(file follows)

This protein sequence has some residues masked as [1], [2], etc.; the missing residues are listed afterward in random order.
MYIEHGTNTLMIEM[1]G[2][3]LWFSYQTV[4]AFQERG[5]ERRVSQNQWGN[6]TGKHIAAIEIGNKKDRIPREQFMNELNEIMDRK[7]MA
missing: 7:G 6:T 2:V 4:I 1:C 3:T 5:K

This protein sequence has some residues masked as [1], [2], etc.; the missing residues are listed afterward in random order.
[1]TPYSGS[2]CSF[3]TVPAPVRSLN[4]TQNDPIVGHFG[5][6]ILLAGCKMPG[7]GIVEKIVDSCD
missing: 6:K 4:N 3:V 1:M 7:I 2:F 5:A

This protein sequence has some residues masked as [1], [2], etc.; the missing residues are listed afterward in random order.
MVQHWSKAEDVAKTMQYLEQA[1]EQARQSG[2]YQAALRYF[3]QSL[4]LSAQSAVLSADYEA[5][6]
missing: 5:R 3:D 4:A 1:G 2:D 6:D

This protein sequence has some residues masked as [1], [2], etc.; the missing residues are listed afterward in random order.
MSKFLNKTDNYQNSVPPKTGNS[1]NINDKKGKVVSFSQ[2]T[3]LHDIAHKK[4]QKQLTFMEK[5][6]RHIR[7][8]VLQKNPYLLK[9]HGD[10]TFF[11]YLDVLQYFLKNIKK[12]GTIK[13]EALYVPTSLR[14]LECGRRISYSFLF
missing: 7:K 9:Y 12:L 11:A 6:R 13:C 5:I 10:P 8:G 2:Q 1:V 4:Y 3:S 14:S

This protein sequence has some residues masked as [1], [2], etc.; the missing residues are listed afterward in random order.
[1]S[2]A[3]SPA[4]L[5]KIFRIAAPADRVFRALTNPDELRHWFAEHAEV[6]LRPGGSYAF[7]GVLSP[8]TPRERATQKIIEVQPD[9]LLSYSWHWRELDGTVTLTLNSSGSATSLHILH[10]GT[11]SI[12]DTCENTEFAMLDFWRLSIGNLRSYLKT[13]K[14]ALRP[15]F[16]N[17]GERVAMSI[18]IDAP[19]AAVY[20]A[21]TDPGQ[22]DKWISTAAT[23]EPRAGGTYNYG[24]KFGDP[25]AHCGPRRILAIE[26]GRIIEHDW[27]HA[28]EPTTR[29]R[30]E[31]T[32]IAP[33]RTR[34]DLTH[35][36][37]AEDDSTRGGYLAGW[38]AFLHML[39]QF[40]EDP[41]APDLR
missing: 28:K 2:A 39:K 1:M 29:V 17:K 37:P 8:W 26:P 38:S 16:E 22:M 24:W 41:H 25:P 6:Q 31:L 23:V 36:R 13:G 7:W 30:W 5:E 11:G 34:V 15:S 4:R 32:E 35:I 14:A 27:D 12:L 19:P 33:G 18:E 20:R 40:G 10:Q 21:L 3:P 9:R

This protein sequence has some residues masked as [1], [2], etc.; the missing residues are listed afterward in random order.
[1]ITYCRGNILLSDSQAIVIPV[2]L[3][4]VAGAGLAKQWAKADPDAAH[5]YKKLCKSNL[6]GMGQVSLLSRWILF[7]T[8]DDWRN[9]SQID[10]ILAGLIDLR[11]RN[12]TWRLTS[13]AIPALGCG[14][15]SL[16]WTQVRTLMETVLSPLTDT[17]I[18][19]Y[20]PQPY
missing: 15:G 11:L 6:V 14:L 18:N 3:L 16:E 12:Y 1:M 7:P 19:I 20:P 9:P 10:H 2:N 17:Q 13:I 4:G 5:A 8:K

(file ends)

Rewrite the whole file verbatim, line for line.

This protein sequence has some residues masked as [1], [2], etc.; the missing residues are listed afterward in random order.
MYIEHGTNTLMIEM[1]G[2][3]LWFSYQTV[4]AFQERG[5]ERRVSQNQWGN[6]TGKHIAAIEIGNKKDRIPREQFMNELNEIMDRK[7]MA
missing: 7:G 6:T 2:V 4:I 1:C 3:T 5:K

This protein sequence has some residues masked as [1], [2], etc.; the missing residues are listed afterward in random order.
[1]TPYSGS[2]CSF[3]TVPAPVRSLN[4]TQNDPIVGHFG[5][6]ILLAGCKMPG[7]GIVEKIVDSCD
missing: 6:K 4:N 3:V 1:M 7:I 2:F 5:A

This protein sequence has some residues masked as [1], [2], etc.; the missing residues are listed afterward in random order.
MVQHWSKAEDVAKTMQYLEQA[1]EQARQSG[2]YQAALRYF[3]QSL[4]LSAQSAVLSADYEA[5][6]
missing: 5:R 3:D 4:A 1:G 2:D 6:D

This protein sequence has some residues masked as [1], [2], etc.; the missing residues are listed afterward in random order.
MSKFLNKTDNYQNSVPPKTGNS[1]NINDKKGKVVSFSQ[2]T[3]LHDIAHKK[4]QKQLTFMEK[5][6]RHIR[7][8]VLQKNPYLLK[9]HGD[10]TFF[11]YLDVLQYFLKNIKK[12]GTIK[13]EALYVPTSLR[14]LECGRRISYSFLF
missing: 7:K 9:Y 12:L 11:A 6:R 13:C 5:I 10:P 8:G 2:Q 1:V 4:Y 3:S 14:S

This protein sequence has some residues masked as [1], [2], etc.; the missing residues are listed afterward in random order.
[1]S[2]A[3]SPA[4]L[5]KIFRIAAPADRVFRALTNPDELRHWFAEHAEV[6]LRPGGSYAF[7]GVLSP[8]TPRERATQKIIEVQPD[9]LLSYSWHWRELDGTVTLTLNSSGSATSLHILH[10]GT[11]SI[12]DTCENTEFAMLDFWRLSIGNLRSYLKT[13]K[14]ALRP[15]F[16]N[17]GERVAMSI[18]IDAP[19]AAVY[20]A[21]TDPGQ[22]DKWISTAAT[23]EPRAGGTYNYG[24]KFGDP[25]AHCGPRRILAIE[26]GRIIEHDW[27]HA[28]EPTTR[29]R[30]E[31]T[32]IAP[33]RTR[34]DLTH[35][36][37]AEDDSTRGGYLAGW[38]AFLHML[39]QF[40]EDP[41]APDLR
missing: 28:K 2:A 39:K 1:M 29:V 17:K 37:P 8:W 26:P 38:S 16:E 22:M 24:W 41:H 25:P 6:Q 31:L 23:V 36:R 13:G 7:W 30:W 5:E 11:G 34:V 15:S 4:R 32:E 35:I 14:A 27:D 12:L 19:P 33:G 18:E 20:R 40:G 10:Q 21:L 3:P 9:R

This protein sequence has some residues masked as [1], [2], etc.; the missing residues are listed afterward in random order.
[1]ITYCRGNILLSDSQAIVIPV[2]L[3][4]VAGAGLAKQWAKADPDAAH[5]YKKLCKSNL[6]GMGQVSLLSRWILF[7]T[8]DDWRN[9]SQID[10]ILAGLIDLR[11]RN[12]TWRLTS[13]AIPALGCG[14][15]SL[16]WTQVRTLMETVLSPLTDT[17]I[18][19]Y[20]PQPY
missing: 15:G 11:L 6:V 14:L 18:N 3:L 16:E 12:Y 1:M 7:P 19:I 20:P 9:P 10:H 2:N 17:Q 13:I 4:G 5:A 8:K